Heart bypass surgery - minimally invasive - dischargeMinimally invasive direct coronary artery bypass - discharge; MIDCAB - discharge; Robot assisted coronary artery bypass - discharge; RACAB - discharge; Keyhole heart surgery - discharge; Coronary artery disease - MIDCAB discharge; CAD - MIDCAB discharge
Heart bypass surgery creates a new route, called a bypass, for blood and oxygen to reach your heart.
Minimally invasive coronary (heart) artery bypass can be done without stopping the heart. Therefore, you do not need to be put on a heart-lung machine for this procedure.
This article discusses what you need to do to care for yourself after you leave the hospital.
When You're in the Hospital
You had minimally invasive coronary artery bypass surgery on one or more of your coronary arteries. Your surgeon used an artery from your chest to create a detour, or bypass, around arteries that were blocked and could not bring blood to your heart. A 3- to 5-inch-long (7.5 to 12.5 centimeters) cut (incision) was made in the left part of your chest between your ribs. This allowed your doctor to reach your heart.
What to Expect at Home
You may be able to leave the hospital 2 or 3 days after surgery. You may also be able to return to normal activities after 2 or 3 weeks.
After surgery, it is normal to:
- Feel tired.
- Have some shortness of breath. This may be worse if you also have lung problems. Some people may use oxygen when they go home.
- Have pain in the chest area around the wound.
You may want to have someone stay with you in your home for the first week.
Learn how to check your pulse, and check it every day.
Taking your carotid pulse
The carotid arteries take oxygenated blood from the heart to the brain. The pulse from the carotids may be felt on either side of thefront of the neck just below the angle of the jaw. This rhythmic beat is caused by varying volumes of blood being pushed out of the heart toward the extremities.
Arteries carry oxygenated blood away from the heart to the tissues of the body. Veins carry blood depleted of oxygen from the same tissues back to the heart. The arteries are the vessels with the pulse, a rhythmic pushing of the blood in the heart followed by a refilling of the heart chamber. To determine heart rate, one counts the beats at a pulse point like the inside of the wrist for 10 seconds, and multiplies this number by 6. This is the per-minute total.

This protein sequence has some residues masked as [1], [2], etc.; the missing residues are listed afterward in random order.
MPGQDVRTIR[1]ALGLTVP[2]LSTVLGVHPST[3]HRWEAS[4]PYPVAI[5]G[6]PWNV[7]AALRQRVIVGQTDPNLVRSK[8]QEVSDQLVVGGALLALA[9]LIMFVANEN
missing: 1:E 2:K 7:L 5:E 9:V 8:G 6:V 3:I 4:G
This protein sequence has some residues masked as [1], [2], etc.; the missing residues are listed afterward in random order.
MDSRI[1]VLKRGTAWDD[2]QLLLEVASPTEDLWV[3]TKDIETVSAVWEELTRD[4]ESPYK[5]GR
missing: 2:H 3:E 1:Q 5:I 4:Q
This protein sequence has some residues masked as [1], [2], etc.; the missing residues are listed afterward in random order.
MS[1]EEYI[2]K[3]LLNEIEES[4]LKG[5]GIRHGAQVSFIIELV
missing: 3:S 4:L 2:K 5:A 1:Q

Do the breathing exercises you learned in the hospital for the first 1 to 2 weeks.
Weigh yourself every day.
Shower every day, washing your incision gently with soap and water. Do not swim, soak in a hot tub, or take baths until your incision is completely healed. Follow a heart-healthy diet.
If you are feeling depressed, talk with your family and friends. Ask your health care provider about getting help from a counselor.
Continue to take all your medicines for your heart, diabetes, high blood pressure, or any other conditions you have.
- Do not stop taking any medicine without talking with your provider.
- Your provider may recommend antiplatelet drugs (blood thinners) -- such as aspirin, clopidogrel (Plavix), prasugrel (Effient), or ticagrelor (Brilinta) -- to help keep your artery graft open.
- If you are taking a blood thinner such as warfarin (Coumadin), you may have extra blood tests to make sure your dose is correct.
Know how to respond to angina symptoms.
Stay active during your recovery, but start slowly. Ask your provider how active you should be.
- Walking is a good exercise after surgery. Do not worry about how fast you walk. Take it slow.
- Climbing stairs is OK, but be careful. Balance may be a problem. Rest halfway up the stairs if you need to.
- Light household chores, such as setting the table and folding clothes should be OK.
- Slowly increase the amount and intensity of your activities over the first 3 months.
- Do not exercise outside when it is too cold or too hot.
- Stop if you feel short of breath, dizzy, or any pain in your chest. Avoid any activity or exercise that causes pulling or pain across your chest, such as using a rowing machine or weight lifting.
- Keep your incision area protected from the sun to avoid sunburn.
Be careful how you use your arms and upper body when you move around for the first 2 or 3 weeks after your surgery. Ask your provider when you may return to work. For the first week after surgery:
- Do not reach backward.
- Do not let anyone pull on your arms for any reason -- for instance, if they are helping you move around or get out of bed.
- Do not lift anything heavier than about 10 pounds (4.5 kilograms). (This is a little more than a gallon, or 4 liters, of milk.)
- Avoid other activities in which you need to keep your arms above your shoulders for any period of time.
- Do not drive. The twisting involved in turning the steering wheel may pull on your incision.
You may be referred to a cardiac rehabilitation program. You will get information and counseling about activity, diet, and exercise.
When to Call the Doctor
Call your provider if:
- You have chest pain or shortness of breath that does not go away when you rest.
- Your pulse feels irregular -- it is very slow (fewer than 60 beats a minute) or very fast (over 100 to 120 beats a minute).
- You have dizziness, fainting, or you are very tired.
- You have a severe headache that does not go away.
- You have a cough that does not go away.
- You are coughing up blood or yellow or green mucus.
- You have problems taking any of your heart medicines.
- Your weight goes up by more than 2 pounds (1 kilogram) in a day for 2 days in a row.
- Your wound is red or swelling, it has opened, or there is more drainage coming from it.
- You have chills or a fever over 101°F (38.3°C).
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